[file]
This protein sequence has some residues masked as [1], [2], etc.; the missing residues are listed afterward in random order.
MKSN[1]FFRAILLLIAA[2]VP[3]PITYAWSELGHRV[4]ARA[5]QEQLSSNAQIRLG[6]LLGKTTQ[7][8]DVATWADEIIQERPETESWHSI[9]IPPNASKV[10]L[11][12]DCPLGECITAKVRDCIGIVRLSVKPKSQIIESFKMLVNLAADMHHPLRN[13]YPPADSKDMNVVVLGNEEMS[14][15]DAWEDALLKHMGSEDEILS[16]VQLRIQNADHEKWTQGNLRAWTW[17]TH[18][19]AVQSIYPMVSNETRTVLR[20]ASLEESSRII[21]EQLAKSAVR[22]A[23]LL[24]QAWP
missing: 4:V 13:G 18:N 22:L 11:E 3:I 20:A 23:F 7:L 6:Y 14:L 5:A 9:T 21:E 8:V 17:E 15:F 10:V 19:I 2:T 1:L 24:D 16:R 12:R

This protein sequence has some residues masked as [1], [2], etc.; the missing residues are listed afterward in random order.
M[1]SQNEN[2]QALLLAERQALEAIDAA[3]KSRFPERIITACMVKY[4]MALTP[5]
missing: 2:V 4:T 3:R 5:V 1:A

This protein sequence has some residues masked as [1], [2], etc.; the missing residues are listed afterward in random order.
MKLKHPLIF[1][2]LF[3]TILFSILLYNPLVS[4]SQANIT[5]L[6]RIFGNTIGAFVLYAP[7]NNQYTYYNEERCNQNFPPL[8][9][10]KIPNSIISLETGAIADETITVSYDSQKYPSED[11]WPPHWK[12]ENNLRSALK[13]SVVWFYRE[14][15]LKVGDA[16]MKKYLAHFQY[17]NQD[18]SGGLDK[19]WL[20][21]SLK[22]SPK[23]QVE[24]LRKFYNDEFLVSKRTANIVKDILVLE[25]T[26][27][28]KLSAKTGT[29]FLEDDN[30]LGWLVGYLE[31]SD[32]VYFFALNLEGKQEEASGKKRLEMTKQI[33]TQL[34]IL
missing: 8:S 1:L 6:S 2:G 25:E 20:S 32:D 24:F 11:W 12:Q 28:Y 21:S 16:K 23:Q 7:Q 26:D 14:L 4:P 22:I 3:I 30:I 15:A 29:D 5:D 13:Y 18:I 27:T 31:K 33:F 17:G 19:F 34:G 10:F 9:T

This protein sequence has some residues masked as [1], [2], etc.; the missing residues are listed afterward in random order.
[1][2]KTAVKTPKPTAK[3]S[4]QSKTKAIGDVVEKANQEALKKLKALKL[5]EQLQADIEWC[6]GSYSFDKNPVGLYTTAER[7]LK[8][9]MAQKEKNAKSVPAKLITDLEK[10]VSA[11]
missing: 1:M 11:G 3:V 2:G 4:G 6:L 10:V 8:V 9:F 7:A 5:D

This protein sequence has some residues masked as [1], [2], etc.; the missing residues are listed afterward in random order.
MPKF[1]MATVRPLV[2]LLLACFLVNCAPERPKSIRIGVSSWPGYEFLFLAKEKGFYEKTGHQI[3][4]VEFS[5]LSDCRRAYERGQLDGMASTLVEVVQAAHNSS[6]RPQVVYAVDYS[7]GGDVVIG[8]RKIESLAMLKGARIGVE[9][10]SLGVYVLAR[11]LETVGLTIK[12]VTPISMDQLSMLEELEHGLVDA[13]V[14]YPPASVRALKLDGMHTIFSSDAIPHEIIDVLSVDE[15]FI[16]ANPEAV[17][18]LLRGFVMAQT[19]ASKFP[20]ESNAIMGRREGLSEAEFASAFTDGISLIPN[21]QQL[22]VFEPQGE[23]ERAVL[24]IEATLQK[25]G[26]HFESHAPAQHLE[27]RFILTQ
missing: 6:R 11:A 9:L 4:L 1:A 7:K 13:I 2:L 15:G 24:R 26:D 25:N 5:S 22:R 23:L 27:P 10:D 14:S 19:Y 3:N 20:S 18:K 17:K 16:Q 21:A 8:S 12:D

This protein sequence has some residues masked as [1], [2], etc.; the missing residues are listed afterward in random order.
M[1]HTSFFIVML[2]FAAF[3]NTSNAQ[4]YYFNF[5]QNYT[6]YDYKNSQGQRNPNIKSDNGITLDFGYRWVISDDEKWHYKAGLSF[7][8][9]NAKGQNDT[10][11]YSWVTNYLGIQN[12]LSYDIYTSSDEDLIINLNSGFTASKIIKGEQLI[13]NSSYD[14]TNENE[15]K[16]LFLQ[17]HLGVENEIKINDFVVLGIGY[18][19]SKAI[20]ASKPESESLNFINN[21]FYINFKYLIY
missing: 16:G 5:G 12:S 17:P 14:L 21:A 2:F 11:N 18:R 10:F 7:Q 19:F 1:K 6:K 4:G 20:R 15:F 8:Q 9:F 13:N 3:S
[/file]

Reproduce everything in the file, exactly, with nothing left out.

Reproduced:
This protein sequence has some residues masked as [1], [2], etc.; the missing residues are listed afterward in random order.
MKSN[1]FFRAILLLIAA[2]VP[3]PITYAWSELGHRV[4]ARA[5]QEQLSSNAQIRLG[6]LLGKTTQ[7][8]DVATWADEIIQERPETESWHSI[9]IPPNASKV[10]L[11][12]DCPLGECITAKVRDCIGIVRLSVKPKSQIIESFKMLVNLAADMHHPLRN[13]YPPADSKDMNVVVLGNEEMS[14][15]DAWEDALLKHMGSEDEILS[16]VQLRIQNADHEKWTQGNLRAWTW[17]TH[18][19]AVQSIYPMVSNETRTVLR[20]ASLEESSRII[21]EQLAKSAVR[22]A[23]LL[24]QAWP
missing: 4:V 13:G 18:N 22:L 11:E 3:I 20:A 23:F 7:L 6:Y 14:L 5:A 9:T 21:E 8:V 17:E 15:F 10:V 19:I 2:T 1:L 24:D 16:R 12:R

This protein sequence has some residues masked as [1], [2], etc.; the missing residues are listed afterward in random order.
M[1]SQNEN[2]QALLLAERQALEAIDAA[3]KSRFPERIITACMVKY[4]MALTP[5]
missing: 2:V 4:T 3:R 5:V 1:A

This protein sequence has some residues masked as [1], [2], etc.; the missing residues are listed afterward in random order.
MKLKHPLIF[1][2]LF[3]TILFSILLYNPLVS[4]SQANIT[5]L[6]RIFGNTIGAFVLYAP[7]NNQYTYYNEERCNQNFPPL[8][9][10]KIPNSIISLETGAIADETITVSYDSQKYPSED[11]WPPHWK[12]ENNLRSALK[13]SVVWFYRE[14][15]LKVGDA[16]MKKYLAHFQY[17]NQD[18]SGGLDK[19]WL[20][21]SLK[22]SPK[23]QVE[24]LRKFYNDEFLVSKRTANIVKDILVLE[25]T[26][27][28]KLSAKTGT[29]FLEDDN[30]LGWLVGYLE[31]SD[32]VYFFALNLEGKQEEASGKKRLEMTKQI[33]TQL[34]IL
missing: 8:S 1:L 6:S 2:G 25:E 20:S 32:D 24:F 11:W 12:Q 28:Y 21:S 16:K 23:Q 7:Q 26:D 14:L 4:P 22:I 3:I 30:I 15:A 29:D 5:D 13:Y 18:I 27:T 31:K 33:F 17:G 19:F 34:G 10:F 9:T

This protein sequence has some residues masked as [1], [2], etc.; the missing residues are listed afterward in random order.
[1][2]KTAVKTPKPTAK[3]S[4]QSKTKAIGDVVEKANQEALKKLKALKL[5]EQLQADIEWC[6]GSYSFDKNPVGLYTTAER[7]LK[8][9]MAQKEKNAKSVPAKLITDLEK[10]VSA[11]
missing: 1:M 11:G 3:V 2:G 4:G 6:L 10:V 8:V 9:F 7:A 5:D

This protein sequence has some residues masked as [1], [2], etc.; the missing residues are listed afterward in random order.
MPKF[1]MATVRPLV[2]LLLACFLVNCAPERPKSIRIGVSSWPGYEFLFLAKEKGFYEKTGHQI[3][4]VEFS[5]LSDCRRAYERGQLDGMASTLVEVVQAAHNSS[6]RPQVVYAVDYS[7]GGDVVIG[8]RKIESLAMLKGARIGVE[9][10]SLGVYVLAR[11]LETVGLTIK[12]VTPISMDQLSMLEELEHGLVDA[13]V[14]YPPASVRALKLDGMHTIFSSDAIPHEIIDVLSVDE[15]FI[16]ANPEAV[17][18]LLRGFVMAQT[19]ASKFP[20]ESNAIMGRREGLSEAEFASAFTDGISLIPN[21]QQL[22]VFEPQGE[23]ERAVL[24]IEATLQK[25]G[26]HFESHAPAQHLE[27]RFILTQ
missing: 6:R 11:A 9:L 4:L 1:A 7:K 13:I 2:L 15:G 24:R 26:D 25:N 5:S 22:R 23:L 27:P 10:D 14:S 19:Y 3:N 20:S 18:K 17:K 16:Q 21:A 8:S 12:D

This protein sequence has some residues masked as [1], [2], etc.; the missing residues are listed afterward in random order.
M[1]HTSFFIVML[2]FAAF[3]NTSNAQ[4]YYFNF[5]QNYT[6]YDYKNSQGQRNPNIKSDNGITLDFGYRWVISDDEKWHYKAGLSF[7][8][9]NAKGQNDT[10][11]YSWVTNYLGIQN[12]LSYDIYTSSDEDLIINLNSGFTASKIIKGEQLI[13]NSSYD[14]TNENE[15]K[16]LFLQ[17]HLGVENEIKINDFVVLGIGY[18][19]SKAI[20]ASKPESESLNFINN[21]FYINFKYLIY
missing: 16:G 5:G 12:S 17:P 14:L 21:A 2:F 11:N 18:R 10:F 7:Q 19:F 1:K 6:K 4:G 20:R 15:F 8:Q 9:F 13:N 3:S